A section of the terminal's page memory. Each page has left, right, top and bottom margins. You can define the size and layout of a page by using the page arrangement feature.
A set-up feature that divides page memory into one of four standard page sizes. The default setting of the page arrangement feature is 3 pages of 24 lines each (for two sessions) or 6 pages of 24 lines each (for a single session).
Memory in the VT420 that can store the information you enter from the keyboard. The total size of page memory is 144 lines. Page memory is divided into pages. You can select from several standard page sizes. The amount of memory available depends on the page size selected and the number of sessions used (one or two).
Pointing a window to display different parts of page memory. Panning a window is similar to panning a camera. The window does not move on the screen; you point the window at another location in page memory.
Picture elements. The smallest displayable unit on a video screen. To display a character, the terminal turns on a series of pixels.
The logical route for data in or out of the controller board on the VT420. Also, another term for connector. One port can support one or more connectors. All the VT420 connectors are on the rear of the terminal.
A key that you press and release before pressing another key, to change the function of one or more keystrokes. Compose Character is a prefix key.
To restore communication with an interrupted session.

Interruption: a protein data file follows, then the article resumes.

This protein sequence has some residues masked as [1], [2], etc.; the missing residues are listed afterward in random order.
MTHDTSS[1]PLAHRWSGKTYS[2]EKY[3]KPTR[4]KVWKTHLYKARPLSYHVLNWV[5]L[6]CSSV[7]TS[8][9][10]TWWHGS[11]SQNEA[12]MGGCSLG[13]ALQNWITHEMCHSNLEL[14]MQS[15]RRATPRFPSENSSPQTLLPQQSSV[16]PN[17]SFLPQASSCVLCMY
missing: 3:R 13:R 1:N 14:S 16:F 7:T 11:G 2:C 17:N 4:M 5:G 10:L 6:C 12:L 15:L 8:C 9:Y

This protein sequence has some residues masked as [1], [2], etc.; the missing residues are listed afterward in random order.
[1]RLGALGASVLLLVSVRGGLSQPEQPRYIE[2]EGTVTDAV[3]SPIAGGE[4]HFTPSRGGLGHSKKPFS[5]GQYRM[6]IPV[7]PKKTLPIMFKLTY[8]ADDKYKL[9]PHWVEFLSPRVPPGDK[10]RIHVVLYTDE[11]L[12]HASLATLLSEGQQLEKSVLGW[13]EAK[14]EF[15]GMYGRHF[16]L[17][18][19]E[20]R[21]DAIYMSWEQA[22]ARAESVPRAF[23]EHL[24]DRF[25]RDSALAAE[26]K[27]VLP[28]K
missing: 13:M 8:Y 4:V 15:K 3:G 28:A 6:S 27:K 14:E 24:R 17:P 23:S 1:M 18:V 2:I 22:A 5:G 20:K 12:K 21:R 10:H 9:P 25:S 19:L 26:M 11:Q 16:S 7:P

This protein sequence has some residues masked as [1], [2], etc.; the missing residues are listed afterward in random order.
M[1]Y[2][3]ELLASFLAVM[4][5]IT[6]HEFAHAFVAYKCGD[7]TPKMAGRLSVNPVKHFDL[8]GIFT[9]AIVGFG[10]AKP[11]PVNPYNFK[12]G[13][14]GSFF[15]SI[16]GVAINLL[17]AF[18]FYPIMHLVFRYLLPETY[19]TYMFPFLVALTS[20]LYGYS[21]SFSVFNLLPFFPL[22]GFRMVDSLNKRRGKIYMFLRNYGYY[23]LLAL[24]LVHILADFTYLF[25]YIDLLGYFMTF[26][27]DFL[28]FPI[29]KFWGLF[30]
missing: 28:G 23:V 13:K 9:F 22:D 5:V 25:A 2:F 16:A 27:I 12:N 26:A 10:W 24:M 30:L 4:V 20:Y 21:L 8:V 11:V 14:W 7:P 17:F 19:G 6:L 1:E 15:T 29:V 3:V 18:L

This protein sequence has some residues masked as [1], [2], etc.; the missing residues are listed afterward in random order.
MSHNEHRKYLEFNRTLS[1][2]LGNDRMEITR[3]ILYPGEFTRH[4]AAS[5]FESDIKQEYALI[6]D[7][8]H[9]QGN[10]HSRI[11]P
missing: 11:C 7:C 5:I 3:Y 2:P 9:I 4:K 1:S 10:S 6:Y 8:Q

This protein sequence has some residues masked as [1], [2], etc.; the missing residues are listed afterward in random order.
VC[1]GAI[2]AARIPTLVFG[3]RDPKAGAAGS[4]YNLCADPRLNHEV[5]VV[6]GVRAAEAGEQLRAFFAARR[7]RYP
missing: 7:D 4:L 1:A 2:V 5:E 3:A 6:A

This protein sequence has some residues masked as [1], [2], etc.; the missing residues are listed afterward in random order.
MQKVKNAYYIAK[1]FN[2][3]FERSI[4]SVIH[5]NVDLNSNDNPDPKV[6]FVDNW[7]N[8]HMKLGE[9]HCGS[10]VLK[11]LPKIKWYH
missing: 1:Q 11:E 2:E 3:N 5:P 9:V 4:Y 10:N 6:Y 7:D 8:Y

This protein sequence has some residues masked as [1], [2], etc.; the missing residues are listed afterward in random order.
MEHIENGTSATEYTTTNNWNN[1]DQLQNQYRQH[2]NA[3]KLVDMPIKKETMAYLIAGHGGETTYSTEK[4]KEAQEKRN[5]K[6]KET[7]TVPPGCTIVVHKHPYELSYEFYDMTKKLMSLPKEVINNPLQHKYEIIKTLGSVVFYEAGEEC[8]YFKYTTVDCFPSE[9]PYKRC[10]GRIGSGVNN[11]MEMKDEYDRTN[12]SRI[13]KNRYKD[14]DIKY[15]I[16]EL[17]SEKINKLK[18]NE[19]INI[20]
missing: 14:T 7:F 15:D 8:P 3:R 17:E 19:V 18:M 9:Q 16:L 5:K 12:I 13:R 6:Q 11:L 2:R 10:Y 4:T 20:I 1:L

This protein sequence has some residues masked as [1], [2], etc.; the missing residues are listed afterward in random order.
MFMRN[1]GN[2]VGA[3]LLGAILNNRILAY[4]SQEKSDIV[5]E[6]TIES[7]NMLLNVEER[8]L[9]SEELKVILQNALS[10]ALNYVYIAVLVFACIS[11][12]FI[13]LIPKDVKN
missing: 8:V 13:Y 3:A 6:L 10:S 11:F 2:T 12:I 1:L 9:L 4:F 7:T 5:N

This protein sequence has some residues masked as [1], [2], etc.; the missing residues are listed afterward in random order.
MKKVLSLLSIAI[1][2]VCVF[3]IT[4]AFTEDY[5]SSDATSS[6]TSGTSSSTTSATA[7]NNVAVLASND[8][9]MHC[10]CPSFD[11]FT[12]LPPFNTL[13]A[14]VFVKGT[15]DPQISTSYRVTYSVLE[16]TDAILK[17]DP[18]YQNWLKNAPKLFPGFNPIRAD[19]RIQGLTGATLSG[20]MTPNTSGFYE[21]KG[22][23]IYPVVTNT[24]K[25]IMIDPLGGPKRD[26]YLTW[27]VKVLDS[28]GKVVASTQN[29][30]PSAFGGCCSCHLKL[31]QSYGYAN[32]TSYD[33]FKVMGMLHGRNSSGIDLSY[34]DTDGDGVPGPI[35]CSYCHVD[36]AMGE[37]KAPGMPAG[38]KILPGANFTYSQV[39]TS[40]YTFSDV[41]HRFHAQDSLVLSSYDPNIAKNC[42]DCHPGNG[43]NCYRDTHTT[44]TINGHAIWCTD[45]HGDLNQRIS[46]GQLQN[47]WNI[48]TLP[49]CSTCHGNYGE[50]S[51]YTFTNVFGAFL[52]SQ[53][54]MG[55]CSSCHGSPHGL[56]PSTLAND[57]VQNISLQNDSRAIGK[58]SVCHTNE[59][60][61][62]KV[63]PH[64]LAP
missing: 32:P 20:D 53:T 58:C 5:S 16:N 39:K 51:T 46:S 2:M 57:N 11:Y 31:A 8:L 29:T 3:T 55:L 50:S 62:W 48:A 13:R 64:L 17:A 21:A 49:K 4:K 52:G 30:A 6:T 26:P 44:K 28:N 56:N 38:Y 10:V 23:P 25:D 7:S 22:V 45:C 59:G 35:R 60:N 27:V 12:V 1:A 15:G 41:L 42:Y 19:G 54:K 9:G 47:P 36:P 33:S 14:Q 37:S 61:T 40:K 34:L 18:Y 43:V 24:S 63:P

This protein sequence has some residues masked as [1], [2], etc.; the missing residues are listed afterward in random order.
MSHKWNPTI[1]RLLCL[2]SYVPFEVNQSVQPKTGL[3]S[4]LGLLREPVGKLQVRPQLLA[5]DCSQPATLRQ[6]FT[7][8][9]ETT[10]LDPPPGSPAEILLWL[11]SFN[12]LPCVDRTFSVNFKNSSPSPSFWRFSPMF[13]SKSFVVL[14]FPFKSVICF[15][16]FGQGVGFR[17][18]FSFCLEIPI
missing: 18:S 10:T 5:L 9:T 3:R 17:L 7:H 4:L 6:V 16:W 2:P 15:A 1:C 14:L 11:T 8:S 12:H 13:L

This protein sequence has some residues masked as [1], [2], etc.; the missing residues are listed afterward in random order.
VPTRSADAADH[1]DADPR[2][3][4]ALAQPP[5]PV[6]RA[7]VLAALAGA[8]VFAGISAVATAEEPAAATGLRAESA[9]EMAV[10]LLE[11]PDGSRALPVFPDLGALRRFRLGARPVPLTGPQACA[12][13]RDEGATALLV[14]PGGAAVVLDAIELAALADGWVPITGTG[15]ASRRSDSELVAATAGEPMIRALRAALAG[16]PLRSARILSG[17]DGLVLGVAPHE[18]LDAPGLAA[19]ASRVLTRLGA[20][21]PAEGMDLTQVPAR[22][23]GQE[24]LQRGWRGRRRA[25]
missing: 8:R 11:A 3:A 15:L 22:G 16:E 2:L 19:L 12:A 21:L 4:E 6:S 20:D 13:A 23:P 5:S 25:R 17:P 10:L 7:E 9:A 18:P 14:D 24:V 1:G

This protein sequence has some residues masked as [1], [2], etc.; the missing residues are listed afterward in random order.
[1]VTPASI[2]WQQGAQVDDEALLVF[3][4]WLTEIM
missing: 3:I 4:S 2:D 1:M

The settings of set-up features that the VT420 uses when you turn the terminal on. You can change these settings or use the factory-default settings.
Moving data between the margins of the page currently displayed. Data scrolled past the margins is lost from page memory, but usually not from the host system.
The area on the current page that is between the top, bottom, left, and right page margins. The default scrolling region is the complete page. Only a programmer can change the page margins.
An active connection between the VT420 and a host system. When you log in to a computer from the terminal, you open a session.
A set of display screens on the VT420 that let you examine and change the settings of the terminal's operating features. You can use the keyboard to change settings.
Digital's Session Support Utility. This software lets you run two sessions over one communication line.
A display line that provides information about the session's current operating state. The status line appears at the bottom of the screen or at the bottom of the session (if you are running two sessions). The VT420's status display feature has three settings -- indicator, none, and host-writable. The VT420 always displays the status line for the current session in set-up.
An intelligent unit that can connect a number of asynchronous devices (terminals and printers) to a host system. For example, Digital's DECserver 200 can link eight VT420 terminals to a system in a local area network (LAN), using a high-speed Ethernet cable.
Any of the 15 keys, F6 to F20, on the top row of the keyboard for which a user has defined special functions. You can use UDKs to store frequently used text and commands.
A quality of a display character that highlights the character, such as bolding and underlining.
A specified area of the screen used to display information from page memory. You can divide the screen horizontally into two windows, to display information from two sessions at the same time.